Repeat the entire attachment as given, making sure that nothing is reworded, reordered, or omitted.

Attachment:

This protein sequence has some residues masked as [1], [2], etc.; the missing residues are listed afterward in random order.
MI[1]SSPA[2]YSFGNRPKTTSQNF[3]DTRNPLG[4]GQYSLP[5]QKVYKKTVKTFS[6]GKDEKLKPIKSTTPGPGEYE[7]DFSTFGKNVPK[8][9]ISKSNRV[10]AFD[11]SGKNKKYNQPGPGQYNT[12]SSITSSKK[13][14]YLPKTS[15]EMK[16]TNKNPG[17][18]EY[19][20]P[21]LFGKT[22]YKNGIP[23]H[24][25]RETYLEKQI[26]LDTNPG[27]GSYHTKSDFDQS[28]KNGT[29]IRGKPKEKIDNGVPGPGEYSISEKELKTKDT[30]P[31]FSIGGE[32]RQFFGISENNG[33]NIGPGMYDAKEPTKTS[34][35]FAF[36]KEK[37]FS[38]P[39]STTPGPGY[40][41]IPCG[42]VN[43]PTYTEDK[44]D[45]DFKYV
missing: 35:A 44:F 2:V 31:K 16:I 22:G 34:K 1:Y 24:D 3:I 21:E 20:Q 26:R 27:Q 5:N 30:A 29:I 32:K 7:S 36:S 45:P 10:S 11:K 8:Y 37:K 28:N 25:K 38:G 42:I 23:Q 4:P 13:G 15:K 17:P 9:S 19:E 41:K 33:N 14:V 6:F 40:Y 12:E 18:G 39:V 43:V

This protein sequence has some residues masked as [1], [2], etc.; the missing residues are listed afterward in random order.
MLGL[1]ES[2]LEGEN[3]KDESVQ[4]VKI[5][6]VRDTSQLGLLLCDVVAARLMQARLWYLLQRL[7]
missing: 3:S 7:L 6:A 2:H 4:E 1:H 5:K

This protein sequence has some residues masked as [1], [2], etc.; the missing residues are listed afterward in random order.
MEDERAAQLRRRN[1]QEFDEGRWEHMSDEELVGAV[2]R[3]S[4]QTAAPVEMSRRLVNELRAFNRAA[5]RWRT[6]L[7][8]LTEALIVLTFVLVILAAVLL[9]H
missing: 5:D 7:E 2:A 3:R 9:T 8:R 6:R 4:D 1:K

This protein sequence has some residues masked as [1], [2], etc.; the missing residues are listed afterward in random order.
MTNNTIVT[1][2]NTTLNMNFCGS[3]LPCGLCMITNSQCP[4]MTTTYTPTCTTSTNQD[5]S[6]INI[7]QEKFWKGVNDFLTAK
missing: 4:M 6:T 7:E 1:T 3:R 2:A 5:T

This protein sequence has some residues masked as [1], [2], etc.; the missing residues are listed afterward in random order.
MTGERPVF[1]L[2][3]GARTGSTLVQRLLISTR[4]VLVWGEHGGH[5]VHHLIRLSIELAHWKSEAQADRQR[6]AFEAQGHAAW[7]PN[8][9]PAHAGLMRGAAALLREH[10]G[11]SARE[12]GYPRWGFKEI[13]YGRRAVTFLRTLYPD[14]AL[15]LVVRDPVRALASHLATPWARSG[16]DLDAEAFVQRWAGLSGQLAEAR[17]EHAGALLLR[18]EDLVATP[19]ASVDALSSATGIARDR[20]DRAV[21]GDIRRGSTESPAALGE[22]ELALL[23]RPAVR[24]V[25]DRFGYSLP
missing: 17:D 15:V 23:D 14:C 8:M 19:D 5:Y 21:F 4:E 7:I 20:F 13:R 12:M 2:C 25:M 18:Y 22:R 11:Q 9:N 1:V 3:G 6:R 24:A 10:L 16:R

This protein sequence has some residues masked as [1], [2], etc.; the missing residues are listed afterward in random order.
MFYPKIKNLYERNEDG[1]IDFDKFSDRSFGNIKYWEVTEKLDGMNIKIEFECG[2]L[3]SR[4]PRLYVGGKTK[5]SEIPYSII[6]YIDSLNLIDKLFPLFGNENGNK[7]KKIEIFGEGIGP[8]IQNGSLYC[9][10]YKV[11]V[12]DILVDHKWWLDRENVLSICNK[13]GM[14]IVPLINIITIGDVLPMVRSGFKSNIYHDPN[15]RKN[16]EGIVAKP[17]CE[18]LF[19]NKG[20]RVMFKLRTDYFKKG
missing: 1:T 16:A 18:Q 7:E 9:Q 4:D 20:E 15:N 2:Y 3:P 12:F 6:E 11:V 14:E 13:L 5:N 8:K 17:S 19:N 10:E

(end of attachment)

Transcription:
This protein sequence has some residues masked as [1], [2], etc.; the missing residues are listed afterward in random order.
MI[1]SSPA[2]YSFGNRPKTTSQNF[3]DTRNPLG[4]GQYSLP[5]QKVYKKTVKTFS[6]GKDEKLKPIKSTTPGPGEYE[7]DFSTFGKNVPK[8][9]ISKSNRV[10]AFD[11]SGKNKKYNQPGPGQYNT[12]SSITSSKK[13][14]YLPKTS[15]EMK[16]TNKNPG[17][18]EY[19][20]P[21]LFGKT[22]YKNGIP[23]H[24][25]RETYLEKQI[26]LDTNPG[27]GSYHTKSDFDQS[28]KNGT[29]IRGKPKEKIDNGVPGPGEYSISEKELKTKDT[30]P[31]FSIGGE[32]RQFFGISENNG[33]NIGPGMYDAKEPTKTS[34][35]FAF[36]KEK[37]FS[38]P[39]STTPGPGY[40][41]IPCG[42]VN[43]PTYTEDK[44]D[45]DFKYV
missing: 35:A 44:F 2:V 31:K 16:I 22:G 34:K 1:Y 24:D 3:I 21:E 20:Q 26:R 27:Q 5:N 30:A 29:I 32:K 7:S 36:S 45:P 10:S 11:K 8:Y 37:K 28:N 25:K 38:G 42:I 23:Q 4:P 13:G 15:K 17:P 9:S 19:E 41:K 33:N 14:V 6:F 40:Y 12:E 18:G 39:V 43:V

This protein sequence has some residues masked as [1], [2], etc.; the missing residues are listed afterward in random order.
MLGL[1]ES[2]LEGEN[3]KDESVQ[4]VKI[5][6]VRDTSQLGLLLCDVVAARLMQARLWYLLQRL[7]
missing: 3:S 7:L 6:A 2:H 4:E 1:H 5:K

This protein sequence has some residues masked as [1], [2], etc.; the missing residues are listed afterward in random order.
MEDERAAQLRRRN[1]QEFDEGRWEHMSDEELVGAV[2]R[3]S[4]QTAAPVEMSRRLVNELRAFNRAA[5]RWRT[6]L[7][8]LTEALIVLTFVLVILAAVLL[9]H
missing: 5:D 7:E 2:A 3:R 9:T 8:R 6:R 4:D 1:K

This protein sequence has some residues masked as [1], [2], etc.; the missing residues are listed afterward in random order.
MTNNTIVT[1][2]NTTLNMNFCGS[3]LPCGLCMITNSQCP[4]MTTTYTPTCTTSTNQD[5]S[6]INI[7]QEKFWKGVNDFLTAK
missing: 4:M 6:T 7:E 1:T 3:R 2:A 5:T

This protein sequence has some residues masked as [1], [2], etc.; the missing residues are listed afterward in random order.
MTGERPVF[1]L[2][3]GARTGSTLVQRLLISTR[4]VLVWGEHGGH[5]VHHLIRLSIELAHWKSEAQADRQR[6]AFEAQGHAAW[7]PN[8][9]PAHAGLMRGAAALLREH[10]G[11]SARE[12]GYPRWGFKEI[13]YGRRAVTFLRTLYPD[14]AL[15]LVVRDPVRALASHLATPWARSG[16]DLDAEAFVQRWAGLSGQLAEAR[17]EHAGALLLR[18]EDLVATP[19]ASVDALSSATGIARDR[20]DRAV[21]GDIRRGSTESPAALGE[22]ELALL[23]RPAVR[24]V[25]DRFGYSLP
missing: 17:D 15:V 23:D 14:C 8:M 19:D 5:Y 21:F 4:E 7:I 20:F 13:R 12:M 2:C 25:M 18:Y 22:R 11:Q 9:N 1:V 3:G 6:R 24:A 10:L 16:R

This protein sequence has some residues masked as [1], [2], etc.; the missing residues are listed afterward in random order.
MFYPKIKNLYERNEDG[1]IDFDKFSDRSFGNIKYWEVTEKLDGMNIKIEFECG[2]L[3]SR[4]PRLYVGGKTK[5]SEIPYSII[6]YIDSLNLIDKLFPLFGNENGNK[7]KKIEIFGEGIGP[8]IQNGSLYC[9][10]YKV[11]V[12]DILVDHKWWLDRENVLSICNK[13]GM[14]IVPLINIITIGDVLPMVRSGFKSNIYHDPN[15]RKN[16]EGIVAKP[17]CE[18]LF[19]NKG[20]RVMFKLRTDYFKKG
missing: 1:T 16:A 18:Q 7:E 9:Q 4:D 20:E 15:N 2:Y 3:P 12:F 6:E 11:V 14:E 13:L 5:N 8:K 17:S 19:N 10:E